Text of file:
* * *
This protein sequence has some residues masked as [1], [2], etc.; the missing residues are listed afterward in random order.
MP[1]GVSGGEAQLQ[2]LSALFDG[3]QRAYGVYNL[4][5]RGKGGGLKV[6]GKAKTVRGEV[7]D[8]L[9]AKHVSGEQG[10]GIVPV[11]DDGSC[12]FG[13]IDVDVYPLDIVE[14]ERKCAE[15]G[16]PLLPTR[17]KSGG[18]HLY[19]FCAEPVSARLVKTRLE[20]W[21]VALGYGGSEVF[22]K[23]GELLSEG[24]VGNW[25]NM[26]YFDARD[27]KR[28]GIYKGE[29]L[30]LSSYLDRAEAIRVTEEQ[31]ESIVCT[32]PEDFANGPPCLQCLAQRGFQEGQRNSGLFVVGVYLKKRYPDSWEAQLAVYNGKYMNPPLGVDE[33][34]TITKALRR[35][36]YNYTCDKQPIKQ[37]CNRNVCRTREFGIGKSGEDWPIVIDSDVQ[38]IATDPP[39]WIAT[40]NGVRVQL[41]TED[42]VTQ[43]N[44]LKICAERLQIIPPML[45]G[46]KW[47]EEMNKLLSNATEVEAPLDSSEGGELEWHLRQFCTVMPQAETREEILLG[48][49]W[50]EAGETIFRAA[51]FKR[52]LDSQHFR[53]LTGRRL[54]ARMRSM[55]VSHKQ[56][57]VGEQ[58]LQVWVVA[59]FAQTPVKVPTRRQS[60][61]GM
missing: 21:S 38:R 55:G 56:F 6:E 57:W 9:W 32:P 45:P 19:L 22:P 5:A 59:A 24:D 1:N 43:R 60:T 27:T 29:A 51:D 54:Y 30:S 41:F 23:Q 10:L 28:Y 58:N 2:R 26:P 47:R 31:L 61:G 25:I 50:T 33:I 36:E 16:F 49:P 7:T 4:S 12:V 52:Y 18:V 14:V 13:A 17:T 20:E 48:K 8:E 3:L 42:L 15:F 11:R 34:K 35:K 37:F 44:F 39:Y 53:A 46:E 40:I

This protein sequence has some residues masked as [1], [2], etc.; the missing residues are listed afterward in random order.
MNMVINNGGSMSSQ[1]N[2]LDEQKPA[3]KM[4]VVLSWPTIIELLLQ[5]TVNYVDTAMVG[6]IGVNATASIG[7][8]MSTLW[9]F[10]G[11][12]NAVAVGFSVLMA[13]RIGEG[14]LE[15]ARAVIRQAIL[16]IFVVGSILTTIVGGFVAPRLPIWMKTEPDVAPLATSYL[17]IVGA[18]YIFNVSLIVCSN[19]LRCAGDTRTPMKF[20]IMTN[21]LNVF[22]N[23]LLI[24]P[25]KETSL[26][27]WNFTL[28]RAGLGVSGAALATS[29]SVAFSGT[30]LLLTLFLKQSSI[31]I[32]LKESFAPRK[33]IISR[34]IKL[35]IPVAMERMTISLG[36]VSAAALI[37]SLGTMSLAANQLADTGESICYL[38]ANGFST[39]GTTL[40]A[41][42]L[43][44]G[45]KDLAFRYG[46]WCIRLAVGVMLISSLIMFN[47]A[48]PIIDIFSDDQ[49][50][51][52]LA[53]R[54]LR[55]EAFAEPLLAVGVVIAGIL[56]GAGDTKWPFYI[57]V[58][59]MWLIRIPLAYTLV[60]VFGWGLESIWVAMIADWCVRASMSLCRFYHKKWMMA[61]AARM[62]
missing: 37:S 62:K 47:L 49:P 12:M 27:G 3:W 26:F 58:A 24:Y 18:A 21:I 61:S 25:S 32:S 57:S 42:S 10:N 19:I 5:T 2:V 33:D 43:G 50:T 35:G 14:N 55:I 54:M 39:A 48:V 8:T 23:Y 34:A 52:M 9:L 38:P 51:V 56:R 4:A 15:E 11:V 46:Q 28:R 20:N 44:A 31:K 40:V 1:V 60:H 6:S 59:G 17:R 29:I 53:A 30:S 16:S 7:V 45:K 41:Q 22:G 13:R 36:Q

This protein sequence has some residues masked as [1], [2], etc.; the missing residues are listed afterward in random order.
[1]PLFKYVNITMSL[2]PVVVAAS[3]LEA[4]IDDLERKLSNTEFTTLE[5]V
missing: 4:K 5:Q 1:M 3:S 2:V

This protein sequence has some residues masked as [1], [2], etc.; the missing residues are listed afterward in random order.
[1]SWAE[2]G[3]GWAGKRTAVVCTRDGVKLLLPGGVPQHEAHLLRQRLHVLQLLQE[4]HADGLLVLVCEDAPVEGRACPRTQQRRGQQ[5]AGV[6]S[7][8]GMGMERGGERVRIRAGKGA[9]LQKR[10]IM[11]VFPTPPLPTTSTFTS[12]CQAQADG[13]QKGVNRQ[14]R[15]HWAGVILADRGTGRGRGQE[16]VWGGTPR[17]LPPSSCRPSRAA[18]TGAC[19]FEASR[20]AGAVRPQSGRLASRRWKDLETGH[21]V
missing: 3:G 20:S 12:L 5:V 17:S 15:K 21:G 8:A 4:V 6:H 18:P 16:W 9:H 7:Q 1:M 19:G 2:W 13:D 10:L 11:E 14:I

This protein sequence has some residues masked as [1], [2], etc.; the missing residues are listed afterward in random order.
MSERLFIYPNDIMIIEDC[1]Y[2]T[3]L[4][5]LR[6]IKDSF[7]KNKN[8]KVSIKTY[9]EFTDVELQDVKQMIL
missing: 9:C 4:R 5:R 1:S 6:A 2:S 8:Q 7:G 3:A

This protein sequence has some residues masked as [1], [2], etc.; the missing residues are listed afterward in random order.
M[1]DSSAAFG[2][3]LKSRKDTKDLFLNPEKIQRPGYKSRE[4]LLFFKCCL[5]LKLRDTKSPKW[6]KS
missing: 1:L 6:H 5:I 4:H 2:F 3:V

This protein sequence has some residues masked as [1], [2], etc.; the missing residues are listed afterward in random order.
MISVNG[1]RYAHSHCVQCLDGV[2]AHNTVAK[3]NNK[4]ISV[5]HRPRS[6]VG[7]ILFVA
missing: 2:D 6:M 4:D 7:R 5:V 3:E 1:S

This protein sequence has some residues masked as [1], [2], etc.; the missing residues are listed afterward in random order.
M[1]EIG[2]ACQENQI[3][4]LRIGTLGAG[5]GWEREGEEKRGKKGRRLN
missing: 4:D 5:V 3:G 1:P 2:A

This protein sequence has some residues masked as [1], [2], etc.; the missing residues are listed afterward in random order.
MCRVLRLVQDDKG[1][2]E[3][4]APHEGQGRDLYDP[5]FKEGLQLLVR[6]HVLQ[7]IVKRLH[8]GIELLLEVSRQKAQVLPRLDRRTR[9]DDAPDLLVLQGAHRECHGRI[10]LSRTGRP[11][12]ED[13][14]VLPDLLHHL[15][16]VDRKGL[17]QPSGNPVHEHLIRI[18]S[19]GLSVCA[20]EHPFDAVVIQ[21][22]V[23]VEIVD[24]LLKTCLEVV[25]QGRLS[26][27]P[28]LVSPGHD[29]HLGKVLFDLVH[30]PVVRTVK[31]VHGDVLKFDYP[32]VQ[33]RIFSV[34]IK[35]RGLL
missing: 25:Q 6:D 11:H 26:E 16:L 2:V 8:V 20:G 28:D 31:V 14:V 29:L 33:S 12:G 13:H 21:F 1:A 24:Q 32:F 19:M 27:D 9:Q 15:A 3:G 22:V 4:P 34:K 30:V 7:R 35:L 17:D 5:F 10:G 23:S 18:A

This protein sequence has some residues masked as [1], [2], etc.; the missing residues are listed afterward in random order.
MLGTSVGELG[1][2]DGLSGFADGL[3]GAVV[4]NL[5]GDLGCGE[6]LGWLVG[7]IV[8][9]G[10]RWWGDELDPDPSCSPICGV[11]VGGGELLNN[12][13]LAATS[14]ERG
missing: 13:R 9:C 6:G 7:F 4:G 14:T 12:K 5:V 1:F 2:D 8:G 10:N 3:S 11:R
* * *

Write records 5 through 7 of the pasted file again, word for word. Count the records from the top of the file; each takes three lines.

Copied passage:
This protein sequence has some residues masked as [1], [2], etc.; the missing residues are listed afterward in random order.
MSERLFIYPNDIMIIEDC[1]Y[2]T[3]L[4][5]LR[6]IKDSF[7]KNKN[8]KVSIKTY[9]EFTDVELQDVKQMIL
missing: 9:C 4:R 5:R 1:S 6:A 2:S 8:Q 7:G 3:A

This protein sequence has some residues masked as [1], [2], etc.; the missing residues are listed afterward in random order.
M[1]DSSAAFG[2][3]LKSRKDTKDLFLNPEKIQRPGYKSRE[4]LLFFKCCL[5]LKLRDTKSPKW[6]KS
missing: 1:L 6:H 5:I 4:H 2:F 3:V

This protein sequence has some residues masked as [1], [2], etc.; the missing residues are listed afterward in random order.
MISVNG[1]RYAHSHCVQCLDGV[2]AHNTVAK[3]NNK[4]ISV[5]HRPRS[6]VG[7]ILFVA
missing: 2:D 6:M 4:D 7:R 5:V 3:E 1:S